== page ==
, given the number of subjects who remained alive at age t, denoted as l
, was estimated as follows:
The total person-years of survival remaining at age 40 (T
40) was calculated by summing up L
from the last age interval, [100, 110), backward to the age interval [40, 41). The RLE at age 40 (RLE
40) was then calculated as:
The loss of RLE associated with a lifestyle risk factor was calculated as the difference between the RLEs given the absence and the presence of this factor, respectively, while keeping other factors identical. We estimated 95% confidence intervals for the losses of RLE using the bootstrap method.
As low body weight is likely to be a result of undiagnosed diseases, we performed a sensitivity analysis to examine the possible reverse causality by excluding deaths that occurred within the first two years of the follow-up period. Since previous research shows a stronger obesity-mortality association in never smokers than in current smokers [35, 36], we also examined the effect of body weight on RLE across the smoking categories. To ensure sufficient cases in each category, we combined all the quitters as former smokers and light and heavy smokers as current smokers. We did not consider possible effect modification for other pairwise risk factor combinations because of lack of both biological and statistical evidence (the minimum P-value for interaction was 0.02, which was not regarded as significant evidence from multiple comparisons).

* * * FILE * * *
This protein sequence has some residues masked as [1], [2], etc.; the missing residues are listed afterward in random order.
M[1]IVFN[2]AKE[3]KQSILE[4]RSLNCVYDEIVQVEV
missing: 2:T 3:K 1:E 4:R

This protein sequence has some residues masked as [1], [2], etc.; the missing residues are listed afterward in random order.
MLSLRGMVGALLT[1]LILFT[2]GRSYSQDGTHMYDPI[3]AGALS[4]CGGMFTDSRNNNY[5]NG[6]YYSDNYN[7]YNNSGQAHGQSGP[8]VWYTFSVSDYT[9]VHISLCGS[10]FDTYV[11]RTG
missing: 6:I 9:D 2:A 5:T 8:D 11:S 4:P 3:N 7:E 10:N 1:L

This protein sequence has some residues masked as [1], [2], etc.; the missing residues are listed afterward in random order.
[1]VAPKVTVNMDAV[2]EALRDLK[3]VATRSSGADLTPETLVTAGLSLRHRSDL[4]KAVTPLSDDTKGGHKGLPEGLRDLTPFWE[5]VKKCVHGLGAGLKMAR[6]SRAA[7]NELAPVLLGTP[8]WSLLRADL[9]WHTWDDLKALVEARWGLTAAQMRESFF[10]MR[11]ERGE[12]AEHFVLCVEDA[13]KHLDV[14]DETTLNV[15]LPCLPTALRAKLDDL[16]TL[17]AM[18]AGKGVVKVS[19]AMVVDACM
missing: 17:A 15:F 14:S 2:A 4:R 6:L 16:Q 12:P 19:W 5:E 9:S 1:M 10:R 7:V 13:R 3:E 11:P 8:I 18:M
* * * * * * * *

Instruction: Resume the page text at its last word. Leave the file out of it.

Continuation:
For the male and female sub-cohorts, we predicted their lifetime survival probabilities using a Gompertz PH model that did not include any covariates, and then compared the predicted survival probabilities with the observed ones, which were estimated with the life table method. We also compared the trajectories of the extrapolated survival curves of our cohort with those of the general German population. The latter were derived from the German life table .
All statistical analyses were performed with SAS (version 9.2, SAS Institute, Cary, NC, USA) and the package ‘eha’ in R (version 3.0.1, R Foundation for Statistical Computing, Vienna, Austria). Two-sided P-values <0.05 were considered statistically significant.